61 Cygni single man explorer telemetryceased as of this date. Signal attenuation indicates system shutdown. Presumed lost."That's all. "Presumed lost." No effort to understand what happened.???I had no idea how much time had passed, of course. When the ship revived me 200 million kilometersout, I was disoriented and puzzled. Later, when we swept in over the South Atlantic on our first orbit, Igrew alarmed.This was certainly not the world I left, although the general geography was familiar. There was thehooked circle of Antarctica, the western hemisphere, the broad bulge of Siberia and the Arctic ice cap, but where were the cities? Where was the constant communications chatter? Where were the signs of traffic and human life? The planet I was orbiting was empty.Yet the system was the same. The LP-5 colonies still hovered at their Legrange points, but theytoo were silent. The moon circled overhead, but no voices came out of the Lunar bases. The geosyncsand relay satellites had certainly multiplied since I'd been gone, but nothing but unmodulated carrier waves moved between them.It seems yesterday I was laid into the complex hum of the first cryofield aboard the
and put to sleep. For me, it was yesterday, yet years have passed. I should have revived in orbit off 61Cygni and spent a year observing the double star.This did not happen.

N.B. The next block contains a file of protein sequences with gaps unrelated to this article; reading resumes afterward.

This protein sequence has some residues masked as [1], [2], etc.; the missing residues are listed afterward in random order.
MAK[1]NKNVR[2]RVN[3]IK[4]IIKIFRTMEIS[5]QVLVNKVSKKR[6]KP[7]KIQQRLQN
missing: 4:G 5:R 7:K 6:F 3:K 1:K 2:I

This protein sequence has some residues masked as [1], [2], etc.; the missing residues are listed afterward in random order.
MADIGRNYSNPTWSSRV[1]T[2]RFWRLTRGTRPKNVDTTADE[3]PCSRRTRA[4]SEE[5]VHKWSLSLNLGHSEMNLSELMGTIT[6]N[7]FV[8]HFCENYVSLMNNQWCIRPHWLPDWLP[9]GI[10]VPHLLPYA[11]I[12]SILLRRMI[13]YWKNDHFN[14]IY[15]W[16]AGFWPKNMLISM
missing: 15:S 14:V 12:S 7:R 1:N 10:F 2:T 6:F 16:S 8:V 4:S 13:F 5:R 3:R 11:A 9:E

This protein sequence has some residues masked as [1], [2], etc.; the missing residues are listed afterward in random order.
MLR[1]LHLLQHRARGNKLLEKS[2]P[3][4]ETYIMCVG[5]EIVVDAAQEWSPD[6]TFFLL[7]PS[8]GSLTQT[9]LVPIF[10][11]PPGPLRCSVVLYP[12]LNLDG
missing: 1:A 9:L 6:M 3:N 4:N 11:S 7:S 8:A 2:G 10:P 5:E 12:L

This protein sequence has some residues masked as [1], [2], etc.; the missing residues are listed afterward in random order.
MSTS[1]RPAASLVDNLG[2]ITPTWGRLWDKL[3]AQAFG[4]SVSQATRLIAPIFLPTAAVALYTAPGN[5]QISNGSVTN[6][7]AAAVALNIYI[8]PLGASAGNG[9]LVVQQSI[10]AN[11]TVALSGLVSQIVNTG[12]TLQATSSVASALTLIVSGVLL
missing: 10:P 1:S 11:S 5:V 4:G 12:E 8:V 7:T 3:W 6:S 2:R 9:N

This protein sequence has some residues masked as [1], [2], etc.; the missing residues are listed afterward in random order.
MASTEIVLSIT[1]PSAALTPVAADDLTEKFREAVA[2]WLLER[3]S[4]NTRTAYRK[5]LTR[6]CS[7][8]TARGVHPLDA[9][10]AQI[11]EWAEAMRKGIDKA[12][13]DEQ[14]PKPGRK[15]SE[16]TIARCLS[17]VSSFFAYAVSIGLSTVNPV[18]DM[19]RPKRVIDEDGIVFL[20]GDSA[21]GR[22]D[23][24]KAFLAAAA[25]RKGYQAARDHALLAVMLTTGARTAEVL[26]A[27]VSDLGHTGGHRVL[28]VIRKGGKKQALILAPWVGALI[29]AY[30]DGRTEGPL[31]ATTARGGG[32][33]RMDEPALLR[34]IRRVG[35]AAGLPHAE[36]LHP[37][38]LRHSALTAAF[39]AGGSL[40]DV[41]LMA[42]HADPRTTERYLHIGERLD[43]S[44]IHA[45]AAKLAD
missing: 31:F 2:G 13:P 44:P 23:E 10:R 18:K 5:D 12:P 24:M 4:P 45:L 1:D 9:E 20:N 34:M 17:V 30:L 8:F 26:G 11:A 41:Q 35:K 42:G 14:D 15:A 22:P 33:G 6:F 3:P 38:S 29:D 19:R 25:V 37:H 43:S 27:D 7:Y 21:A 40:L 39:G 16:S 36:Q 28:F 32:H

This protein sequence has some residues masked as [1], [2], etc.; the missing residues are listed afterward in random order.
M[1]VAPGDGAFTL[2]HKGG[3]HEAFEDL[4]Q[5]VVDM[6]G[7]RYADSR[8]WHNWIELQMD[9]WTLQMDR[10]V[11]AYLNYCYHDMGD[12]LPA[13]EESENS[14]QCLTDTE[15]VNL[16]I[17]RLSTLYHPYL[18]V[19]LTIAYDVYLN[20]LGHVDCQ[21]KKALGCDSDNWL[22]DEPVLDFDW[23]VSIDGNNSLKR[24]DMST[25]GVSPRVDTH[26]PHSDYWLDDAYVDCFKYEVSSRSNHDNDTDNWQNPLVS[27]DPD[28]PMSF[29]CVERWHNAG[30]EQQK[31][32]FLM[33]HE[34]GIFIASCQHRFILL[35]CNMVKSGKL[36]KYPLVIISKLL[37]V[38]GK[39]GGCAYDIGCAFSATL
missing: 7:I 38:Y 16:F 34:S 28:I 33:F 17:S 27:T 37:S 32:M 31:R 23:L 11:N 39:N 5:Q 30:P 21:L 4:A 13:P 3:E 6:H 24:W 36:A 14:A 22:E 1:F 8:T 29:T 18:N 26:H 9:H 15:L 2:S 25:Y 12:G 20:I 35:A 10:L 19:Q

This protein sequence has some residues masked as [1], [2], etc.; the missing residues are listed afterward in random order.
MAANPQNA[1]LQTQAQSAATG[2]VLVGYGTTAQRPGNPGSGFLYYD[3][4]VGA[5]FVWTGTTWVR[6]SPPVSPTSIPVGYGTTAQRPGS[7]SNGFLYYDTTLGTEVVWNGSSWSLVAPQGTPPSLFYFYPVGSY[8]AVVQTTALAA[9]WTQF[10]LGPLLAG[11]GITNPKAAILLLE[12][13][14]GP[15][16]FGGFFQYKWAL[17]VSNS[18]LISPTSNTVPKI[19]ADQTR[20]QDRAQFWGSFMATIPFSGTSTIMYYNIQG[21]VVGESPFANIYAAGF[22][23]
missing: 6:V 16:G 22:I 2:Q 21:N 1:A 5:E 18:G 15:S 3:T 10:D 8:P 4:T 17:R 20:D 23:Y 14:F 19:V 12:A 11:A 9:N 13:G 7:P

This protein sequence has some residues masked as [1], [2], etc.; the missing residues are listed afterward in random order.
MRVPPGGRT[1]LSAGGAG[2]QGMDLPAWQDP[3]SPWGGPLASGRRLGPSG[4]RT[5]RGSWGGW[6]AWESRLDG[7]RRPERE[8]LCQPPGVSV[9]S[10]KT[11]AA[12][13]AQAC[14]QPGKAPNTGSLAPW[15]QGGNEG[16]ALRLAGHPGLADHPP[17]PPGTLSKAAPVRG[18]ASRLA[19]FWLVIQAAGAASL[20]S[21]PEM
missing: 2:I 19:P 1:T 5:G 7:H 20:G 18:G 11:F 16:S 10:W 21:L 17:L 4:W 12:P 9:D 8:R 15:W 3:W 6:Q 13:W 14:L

held me, my cryofield, and the most advanced artificial intelligence computer theIntercorp scientists could produce in the early 21st. She spoke and understood standard natural-language English. She contained the intuitive and deductive skills of countless experts in celestialnavigation, the physical and biological sciences, life support, entertainment and psychologicaladaptation. I anticipated no problems.But I awoke (it seemed) moments after I had gone into the cryofield 200 million kilometersfrom earth, inward bound, and everything has changed.???Manhattan is a monument. The triangular mile-high pyramids of midtown still stand, but they areempty. A cold wind was blowing. The lower East Side is now a vast field littered with abandonedvehicles of types I have never seen. Some of them have been open to the seasons for years. Brambleshave grown over the seats, through the steering columns (at least I think that's what those whiplikeextensions from just below the lefthand window must be).Then, early in June, I found an entrance.Everyone had moved underground. Of course that movement had begun before I left, but I hadno idea it would be so extensive. The world has been reforested.It is very beautiful, but there is no one to talk to. I am the last person left alive.Underground is nothing but desolation. Endless corridors where my footsteps echo.Condensation collects and runs down the walls. Occasionally a gust of air shows some random actionof the atmosphere controls, so somewhere there is still power, but I have yet to find a machine or terminal that works. Not that I would understand how to work them even if they were active. The lifts